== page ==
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Lecture | Conversation

In the Making #6: Anna Scott, Jed Wentz, Laila Neuman, Emma Williams, Art Without Soul?

Sunday 26 May 2024
West in the former American embassy
Lange Voorhout 102
The Hague

The Academy of Creative and Performing Arts (ACPA) of Leiden University and art institute West Den Haag are pleased to announce their close collaboration in the new public series In the Making. In six public sessions they will present to the public different practices of research in the arts.

Artistic production has always expressed the forms in which we know, explore, and sense the world we live in. The current practice of research in the arts consciously assumes this exploration. In the past decades the focus on research in the domain of the arts has grown – as well as its role in universities and other research contexts – expressing its engagement with the realities of the world at large.

In the Making will address how artists conduct their research. Guest artist researchers and artist researchers from Leiden University will present their projects, approaches to research, methods and results. Each session will address questions inherent to these projects. In the Making aims to deepen a perspective which conceives of artistic practice not as the sole product of individual visionaries but as a collective endeavor embedded in society. It addresses the role of art in the construction of the present and the creation of possible futures.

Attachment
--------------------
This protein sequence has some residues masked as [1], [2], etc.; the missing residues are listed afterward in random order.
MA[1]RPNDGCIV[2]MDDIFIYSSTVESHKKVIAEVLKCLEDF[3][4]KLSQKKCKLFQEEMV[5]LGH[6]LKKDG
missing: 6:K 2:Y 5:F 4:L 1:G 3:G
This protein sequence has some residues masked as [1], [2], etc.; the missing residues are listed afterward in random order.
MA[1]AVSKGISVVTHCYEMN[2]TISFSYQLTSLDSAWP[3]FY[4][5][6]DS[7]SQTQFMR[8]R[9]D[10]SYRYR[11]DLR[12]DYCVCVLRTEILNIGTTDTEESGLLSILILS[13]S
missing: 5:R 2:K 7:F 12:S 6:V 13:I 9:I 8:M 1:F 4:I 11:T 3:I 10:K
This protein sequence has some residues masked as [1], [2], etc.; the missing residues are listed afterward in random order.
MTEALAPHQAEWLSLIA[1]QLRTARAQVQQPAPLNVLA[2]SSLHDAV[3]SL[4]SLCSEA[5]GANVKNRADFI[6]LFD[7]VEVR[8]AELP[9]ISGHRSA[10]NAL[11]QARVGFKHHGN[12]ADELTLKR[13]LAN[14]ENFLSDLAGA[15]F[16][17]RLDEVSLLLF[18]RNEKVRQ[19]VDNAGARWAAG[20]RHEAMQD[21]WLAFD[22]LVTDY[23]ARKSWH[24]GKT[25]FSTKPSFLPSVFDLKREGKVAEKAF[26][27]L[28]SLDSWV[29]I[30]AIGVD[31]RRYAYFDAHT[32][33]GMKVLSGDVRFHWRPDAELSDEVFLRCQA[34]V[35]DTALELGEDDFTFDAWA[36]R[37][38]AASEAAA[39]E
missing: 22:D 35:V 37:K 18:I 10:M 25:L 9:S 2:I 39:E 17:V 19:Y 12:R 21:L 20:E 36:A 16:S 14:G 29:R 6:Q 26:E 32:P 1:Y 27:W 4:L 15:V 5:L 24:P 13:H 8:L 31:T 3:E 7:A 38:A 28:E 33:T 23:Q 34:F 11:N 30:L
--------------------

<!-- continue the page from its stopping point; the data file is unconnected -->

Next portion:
In the Making #6

Art Without Soul? Embodiment and Historical Performance

Modern performance critics often scorn nineteenth-century actors and musicians, assuming that because they placed emphasis on exaggerated shapes and gestures they were merely showboating — engaging in empty posturing — rather than performing from the soul. Treatises of the period, however, suggest that this visual and sonic hyper-physicality was the means by which these performers generated, channeled, and communicated emotion; that they understood their art as originating not from the soul but from the body. Engaging with these practices today, therefore, is a necessarily embodied rather than abstract, intellectual endeavor; one that handles the performing body (both past and present) as a rich, creative resource rather than a soulless distraction.

Get your tickets for In the Making #6

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